Mike Morel, Engineer at Bryley Systems, suggests adopting these practices to reduce the risk of activating the CryptoLocker virus on your computer:

  • Do not open attachments within emails from sources that look legitimate, but are unexpected.
  • If you are expecting an attachment from someone, save the attachment first (without opening it) and then scan the attachment with your malware and anti-virus scanners before opening it.
  • Backup all data files regularly.

If you discover this virus, please immediately power-down the offending computer; if it is connected to a computer server, shutdown the computer network.  Then, call Bryley Systems at 978.562.6077 and select option one for technical support.

For additional information, see our lead article “Cybercrime targets smaller organizations” from the September 2012 edition of Bryley Tips and Information at

https://www.bryley.com/news/newsletter/bryley-tips-and-information-september-2012/.

Why small businesses struggle with cyber security

In part two of the interview with The Cleaning Crew, Bryley Systems President, Gavin Livingstone, explains why cyber security is sometimes overlooked within small businesses.

Why is cyber security important?

In a recent interview with The Cleaning Crew, Bryley Systems President, Gavin Livingstone, explained the importance of cyber security.  Watch the first part of the interview below.

Studies suggest cyber-security overconfidence in small/medium businesses

In a recent survey by Symantec and the National Cyber Security Alliance (NCSA), most small and medium-sized businesses participating felt they were safe from cyber threats, although just 17% of the 1,015 companies had a formal plan for cyber security.  Other contradictory items:

  • Although 77% recognized that strong cyber security was important for their brand, 59% had no plan on how to respond to a data breach.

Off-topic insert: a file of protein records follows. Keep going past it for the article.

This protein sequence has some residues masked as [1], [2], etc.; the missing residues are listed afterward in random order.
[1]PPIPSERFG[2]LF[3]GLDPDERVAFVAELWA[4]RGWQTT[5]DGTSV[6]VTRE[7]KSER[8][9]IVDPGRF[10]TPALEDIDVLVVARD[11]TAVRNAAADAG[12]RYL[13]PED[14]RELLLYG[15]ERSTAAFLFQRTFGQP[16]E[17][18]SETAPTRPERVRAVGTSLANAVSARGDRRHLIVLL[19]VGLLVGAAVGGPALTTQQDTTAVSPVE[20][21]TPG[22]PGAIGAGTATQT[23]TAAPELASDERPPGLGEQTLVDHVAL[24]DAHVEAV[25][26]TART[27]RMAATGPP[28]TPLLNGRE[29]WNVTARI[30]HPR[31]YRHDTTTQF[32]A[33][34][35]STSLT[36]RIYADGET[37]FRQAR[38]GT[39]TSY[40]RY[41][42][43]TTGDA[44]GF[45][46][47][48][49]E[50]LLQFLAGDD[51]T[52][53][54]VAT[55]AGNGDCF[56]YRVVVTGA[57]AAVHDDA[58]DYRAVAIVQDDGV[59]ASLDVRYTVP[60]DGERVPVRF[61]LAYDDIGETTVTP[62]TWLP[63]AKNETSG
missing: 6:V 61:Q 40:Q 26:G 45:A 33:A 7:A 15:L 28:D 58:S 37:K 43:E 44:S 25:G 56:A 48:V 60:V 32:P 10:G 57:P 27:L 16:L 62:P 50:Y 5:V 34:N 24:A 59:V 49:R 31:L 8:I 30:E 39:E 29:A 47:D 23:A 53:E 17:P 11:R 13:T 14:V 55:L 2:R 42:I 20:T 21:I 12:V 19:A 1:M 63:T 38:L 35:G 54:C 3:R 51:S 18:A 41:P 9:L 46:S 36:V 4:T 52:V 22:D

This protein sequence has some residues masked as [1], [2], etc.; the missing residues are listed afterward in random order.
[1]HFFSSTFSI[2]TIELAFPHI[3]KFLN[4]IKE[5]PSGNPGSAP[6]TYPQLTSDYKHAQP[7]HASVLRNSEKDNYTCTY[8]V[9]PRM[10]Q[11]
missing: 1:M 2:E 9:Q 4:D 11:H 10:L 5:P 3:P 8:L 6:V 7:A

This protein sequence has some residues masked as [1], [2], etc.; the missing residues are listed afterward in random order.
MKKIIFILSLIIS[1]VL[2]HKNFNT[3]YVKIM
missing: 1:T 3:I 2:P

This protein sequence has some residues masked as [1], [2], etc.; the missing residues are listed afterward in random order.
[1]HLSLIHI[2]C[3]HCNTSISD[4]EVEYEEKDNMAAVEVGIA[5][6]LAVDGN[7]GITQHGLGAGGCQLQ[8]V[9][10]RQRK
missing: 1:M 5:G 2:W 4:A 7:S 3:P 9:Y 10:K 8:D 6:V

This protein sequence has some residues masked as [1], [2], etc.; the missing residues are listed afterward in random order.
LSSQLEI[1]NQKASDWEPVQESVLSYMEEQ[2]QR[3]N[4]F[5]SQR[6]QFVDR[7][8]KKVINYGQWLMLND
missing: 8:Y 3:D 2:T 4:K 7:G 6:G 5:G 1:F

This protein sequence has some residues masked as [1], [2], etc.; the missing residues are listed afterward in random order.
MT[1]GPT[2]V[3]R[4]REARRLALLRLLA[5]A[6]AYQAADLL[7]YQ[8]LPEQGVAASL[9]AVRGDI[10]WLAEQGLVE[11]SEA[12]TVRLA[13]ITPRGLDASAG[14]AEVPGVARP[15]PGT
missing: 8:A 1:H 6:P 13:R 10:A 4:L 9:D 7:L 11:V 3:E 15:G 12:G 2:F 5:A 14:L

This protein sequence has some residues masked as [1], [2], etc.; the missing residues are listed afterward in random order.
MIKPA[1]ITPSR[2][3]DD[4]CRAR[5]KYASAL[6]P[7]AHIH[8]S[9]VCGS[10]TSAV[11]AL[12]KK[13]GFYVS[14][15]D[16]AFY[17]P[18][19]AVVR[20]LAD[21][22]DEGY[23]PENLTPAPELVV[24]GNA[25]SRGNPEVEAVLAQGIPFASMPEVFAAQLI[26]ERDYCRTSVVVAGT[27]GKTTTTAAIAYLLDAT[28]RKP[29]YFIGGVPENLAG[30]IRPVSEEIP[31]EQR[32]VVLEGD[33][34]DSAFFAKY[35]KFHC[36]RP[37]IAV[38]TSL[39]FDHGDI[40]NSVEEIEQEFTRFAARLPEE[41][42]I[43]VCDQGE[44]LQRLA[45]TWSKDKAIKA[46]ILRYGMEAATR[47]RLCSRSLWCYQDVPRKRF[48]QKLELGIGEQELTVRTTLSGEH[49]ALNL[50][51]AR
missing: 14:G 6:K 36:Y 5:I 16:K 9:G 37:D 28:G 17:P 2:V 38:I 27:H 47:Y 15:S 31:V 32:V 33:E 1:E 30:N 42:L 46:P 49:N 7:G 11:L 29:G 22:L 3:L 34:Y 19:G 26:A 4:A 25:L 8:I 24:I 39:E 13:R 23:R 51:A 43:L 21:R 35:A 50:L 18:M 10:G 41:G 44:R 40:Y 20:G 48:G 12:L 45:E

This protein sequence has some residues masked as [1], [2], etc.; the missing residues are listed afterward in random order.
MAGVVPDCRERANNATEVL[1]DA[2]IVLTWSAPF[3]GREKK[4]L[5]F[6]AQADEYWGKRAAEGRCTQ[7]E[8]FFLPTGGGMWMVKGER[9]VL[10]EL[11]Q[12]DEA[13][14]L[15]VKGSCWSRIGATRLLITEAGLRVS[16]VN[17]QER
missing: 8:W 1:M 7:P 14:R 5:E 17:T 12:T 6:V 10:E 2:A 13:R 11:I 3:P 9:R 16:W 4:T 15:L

• Only 13% had a written Internet policy, but 62% believed that their employees knew the company’s Internet policy and practices.

 

Visit Small biz survey: No cybersecurity plans — no worries. What? for the full CNet article by Charles Cooper.

 

In a separate survey during the fall of 2011, research firm Opinion Matterspolled 200 IT decision makers working in companies of five to 250 employees.  Although almost 88% had web-monitoring/filtering software, over 40% of respondents have had a security breach due to unsafe web browsing.

 

Visit 40% of SMB have had a security breach due to unsafe Web surfingfor the full ConnectIT article by Mark Cox.

 

Both studies suggest that these businesses are not as secure as they think.

October is National Cyber Security Awareness Month (NCSAM)

According to the National Cyber Security Alliance (NCSA), October is the month to promote Cyber Security Awareness, which “…encourages people to do their part to make their online lives safe and secure.”

 

The NCSA’s philosophy is that safe browsing is a shared responsibility: “Everyone has a role in securing their part of cyber space, including the devices and networks they use.”  NCASM provides a focal point for participants to educate others about safe and secure usage.  Its three-part mantra:

  • Stop – Understand the risks and learn how to spot potential problems
  • Think – Consider how your usage of the Internet could impact others
  • Connect – Proceed with confidence now that you know what to expect

 

The official presidential proclamation states that NCASM is the time to “…recommit to ensuring that our information and infrastructure remain secure, reliable, and resilient”.

 

Business users may visit Keep My Business Safe for details on how to secure their businesses.  There are safety tips for individuals and some free security-checkup tools.